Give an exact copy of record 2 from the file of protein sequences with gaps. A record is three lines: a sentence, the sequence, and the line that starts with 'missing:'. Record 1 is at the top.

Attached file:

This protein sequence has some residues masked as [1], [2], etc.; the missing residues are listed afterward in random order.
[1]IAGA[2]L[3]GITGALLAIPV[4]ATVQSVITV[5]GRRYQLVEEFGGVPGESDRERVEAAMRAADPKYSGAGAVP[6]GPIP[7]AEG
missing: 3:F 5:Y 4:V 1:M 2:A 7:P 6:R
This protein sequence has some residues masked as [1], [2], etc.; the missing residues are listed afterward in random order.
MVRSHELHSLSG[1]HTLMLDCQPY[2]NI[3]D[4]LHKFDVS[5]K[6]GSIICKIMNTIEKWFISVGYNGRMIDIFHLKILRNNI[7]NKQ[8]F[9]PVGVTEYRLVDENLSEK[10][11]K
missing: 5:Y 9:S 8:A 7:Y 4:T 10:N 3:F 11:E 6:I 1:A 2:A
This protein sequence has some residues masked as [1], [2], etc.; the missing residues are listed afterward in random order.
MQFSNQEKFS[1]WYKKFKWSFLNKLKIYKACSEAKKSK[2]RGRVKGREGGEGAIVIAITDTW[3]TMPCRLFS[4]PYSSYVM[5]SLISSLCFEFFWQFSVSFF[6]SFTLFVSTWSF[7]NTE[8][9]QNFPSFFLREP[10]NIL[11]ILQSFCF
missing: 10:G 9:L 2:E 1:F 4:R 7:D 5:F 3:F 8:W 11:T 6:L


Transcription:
This protein sequence has some residues masked as [1], [2], etc.; the missing residues are listed afterward in random order.
MVRSHELHSLSG[1]HTLMLDCQPY[2]NI[3]D[4]LHKFDVS[5]K[6]GSIICKIMNTIEKWFISVGYNGRMIDIFHLKILRNNI[7]NKQ[8]F[9]PVGVTEYRLVDENLSEK[10][11]K
missing: 5:Y 9:S 8:A 7:Y 4:T 10:N 3:F 11:E 6:I 1:A 2:A